SIOUX FALLS, S.D. (KELO) — Weather and prices aren’t the only risks in farming. Operating farm equipment and doing other daily work on the farm makes it one of the most dangerous industries, according to the Center for Disease Control.
The CDC said in 2017, 416 farmers and farm workers died from a work-related injury.
Transportation which includes tractors, is the leading cause of farm fatalities, studies said.
The CDC, Bureau of Labor Statistics and studies by other entities outline the high risk of injury in agriculture. Data from the BLS, for example, can be broken down into agriculture, forestry, fishing and hunting as well as in agriculture worker in the private sector but numbers are generally from 2017 or 2018.
Research on the dangers of the agriculture industry was also completed earlier in the 2000s and the 1990s.
The BLS said in 2018, four people died in South Dakota in the category of agriculture worker in private industry. Three were self-employed and one was an employee.
Nationwide, there were 158 fatalities for agriculture employees in the private industry in 2018, according to the BLS. One-hundred-twenty-five were wage or salary employees while 33 were self-employed. More men (142) than women (16) were killed. The number may vary from the CDC because the specific category of agriculture employees in the private industry.
Sixty-six of the fatal incidents were transportation incidents. Twenty-five involved tractors and power take off (PTO), according the BLS.
The Great Plains Center for Agriculture Safety released a study in 2015 on agriculture injuries and fatalities in 12 Midwestern states from 2005 to 2012. During that time, there were 1,858 fatalities. On average, there were 232 deaths per year during that time period. Most of those who died were 45 and older.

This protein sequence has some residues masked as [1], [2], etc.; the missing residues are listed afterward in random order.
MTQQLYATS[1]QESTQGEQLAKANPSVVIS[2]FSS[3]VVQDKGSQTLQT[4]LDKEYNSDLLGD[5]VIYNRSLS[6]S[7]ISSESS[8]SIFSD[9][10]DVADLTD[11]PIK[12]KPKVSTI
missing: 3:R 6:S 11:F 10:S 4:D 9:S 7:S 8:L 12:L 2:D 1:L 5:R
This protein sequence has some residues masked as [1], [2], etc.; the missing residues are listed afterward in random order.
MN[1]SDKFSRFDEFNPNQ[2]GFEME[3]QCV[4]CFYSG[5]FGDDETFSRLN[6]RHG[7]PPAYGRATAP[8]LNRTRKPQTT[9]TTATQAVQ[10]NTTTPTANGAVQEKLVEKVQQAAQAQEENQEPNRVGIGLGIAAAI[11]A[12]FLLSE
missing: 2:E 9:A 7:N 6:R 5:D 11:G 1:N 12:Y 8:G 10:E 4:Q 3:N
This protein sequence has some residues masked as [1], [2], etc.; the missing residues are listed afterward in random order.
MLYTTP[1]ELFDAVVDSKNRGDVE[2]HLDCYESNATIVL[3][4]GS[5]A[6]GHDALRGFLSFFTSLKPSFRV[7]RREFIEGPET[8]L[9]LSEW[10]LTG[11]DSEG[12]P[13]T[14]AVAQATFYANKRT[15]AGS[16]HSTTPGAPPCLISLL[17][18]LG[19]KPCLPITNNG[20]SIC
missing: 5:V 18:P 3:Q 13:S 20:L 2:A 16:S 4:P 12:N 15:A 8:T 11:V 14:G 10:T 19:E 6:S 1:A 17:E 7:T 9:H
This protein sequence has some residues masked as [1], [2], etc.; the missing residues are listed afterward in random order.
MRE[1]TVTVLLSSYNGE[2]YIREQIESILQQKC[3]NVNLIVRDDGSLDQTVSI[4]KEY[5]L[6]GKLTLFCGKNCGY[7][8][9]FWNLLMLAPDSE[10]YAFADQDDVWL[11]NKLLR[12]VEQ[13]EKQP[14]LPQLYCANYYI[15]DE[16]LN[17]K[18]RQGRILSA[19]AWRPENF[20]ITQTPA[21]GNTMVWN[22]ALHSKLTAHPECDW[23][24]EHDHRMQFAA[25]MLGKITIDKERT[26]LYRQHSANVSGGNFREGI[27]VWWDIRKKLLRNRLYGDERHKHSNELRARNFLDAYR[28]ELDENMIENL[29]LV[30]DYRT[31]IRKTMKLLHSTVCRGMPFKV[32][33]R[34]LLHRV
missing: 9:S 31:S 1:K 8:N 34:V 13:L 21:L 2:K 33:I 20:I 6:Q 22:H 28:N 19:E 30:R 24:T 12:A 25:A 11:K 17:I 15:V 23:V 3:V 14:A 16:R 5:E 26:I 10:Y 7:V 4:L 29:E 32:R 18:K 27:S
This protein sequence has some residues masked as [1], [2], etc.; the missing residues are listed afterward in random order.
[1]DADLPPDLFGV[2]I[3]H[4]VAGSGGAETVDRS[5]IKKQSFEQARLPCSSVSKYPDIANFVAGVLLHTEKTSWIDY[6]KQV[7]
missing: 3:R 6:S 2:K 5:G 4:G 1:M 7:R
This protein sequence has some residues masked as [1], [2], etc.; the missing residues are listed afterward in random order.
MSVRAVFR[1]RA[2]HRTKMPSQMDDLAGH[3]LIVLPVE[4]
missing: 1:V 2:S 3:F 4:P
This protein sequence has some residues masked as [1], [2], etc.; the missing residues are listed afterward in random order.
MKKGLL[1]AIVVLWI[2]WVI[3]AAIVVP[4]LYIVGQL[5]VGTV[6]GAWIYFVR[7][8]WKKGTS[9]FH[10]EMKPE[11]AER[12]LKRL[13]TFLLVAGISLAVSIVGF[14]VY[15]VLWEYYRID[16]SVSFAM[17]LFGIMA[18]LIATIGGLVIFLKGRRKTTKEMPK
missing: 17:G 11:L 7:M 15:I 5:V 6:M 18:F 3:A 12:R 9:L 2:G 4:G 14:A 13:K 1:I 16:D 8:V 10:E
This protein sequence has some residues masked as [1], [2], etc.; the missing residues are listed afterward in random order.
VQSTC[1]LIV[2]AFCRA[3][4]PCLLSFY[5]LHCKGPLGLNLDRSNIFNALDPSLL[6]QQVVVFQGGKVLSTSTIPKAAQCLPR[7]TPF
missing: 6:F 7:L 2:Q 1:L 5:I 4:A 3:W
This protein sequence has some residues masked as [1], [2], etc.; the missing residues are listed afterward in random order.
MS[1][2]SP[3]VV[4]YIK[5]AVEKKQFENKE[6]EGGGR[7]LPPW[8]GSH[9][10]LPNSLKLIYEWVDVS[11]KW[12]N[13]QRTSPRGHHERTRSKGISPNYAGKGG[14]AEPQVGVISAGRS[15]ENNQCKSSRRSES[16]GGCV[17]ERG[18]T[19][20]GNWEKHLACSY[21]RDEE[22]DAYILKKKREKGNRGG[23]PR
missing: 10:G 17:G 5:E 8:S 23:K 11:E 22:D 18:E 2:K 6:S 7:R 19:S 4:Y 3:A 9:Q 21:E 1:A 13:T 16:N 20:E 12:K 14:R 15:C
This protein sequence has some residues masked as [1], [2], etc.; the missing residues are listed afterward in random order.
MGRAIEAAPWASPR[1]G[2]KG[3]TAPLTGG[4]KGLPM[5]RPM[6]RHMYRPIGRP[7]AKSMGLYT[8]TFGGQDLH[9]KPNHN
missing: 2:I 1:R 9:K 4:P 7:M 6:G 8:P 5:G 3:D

According to the BLS, in 2018, 2,707.8 people were injured in the agriculture, forestry, fishing and hunting category in the U.S. There were 126.8 illnesses.
Adults aren’t the only people at risk in agriculture.
The National Children’s Center for Rural Agriculture Health and Safety compiled data from several different sources including the CDC into a one-page summary of the dangers to youth in agriculture.
Some of the data is from 1995 to 2000 while other data used in the organization’s summary is more recent. In general, the most recent comprehensive data on farm or agriculture injuries and fatalities to adults is from 2017.
There were an estimated 11,942 children injured in 2014. According to the CDC, 4,000 of those children were injured because of farm work.
From 1995 through 2002, 113 children younger than 20 died from farm related injuries, the CDC said.
According to the Great Plains Center for Agriculture Safety’s study from 2005 to 2012, less than 3% of fatalities in 12 Midwestern states were children under 16.
Most deaths happened in transportation incidents involving a tractor or all-terrain vehicle, the rural youth safety organization said.
Tractor rollovers and overturns are involved in about half of the agriculture fatalities as well as causing many injuries, according to the National Ag Safety Database, funded by the National Institute of Occupational Safety and Health (NIOSH).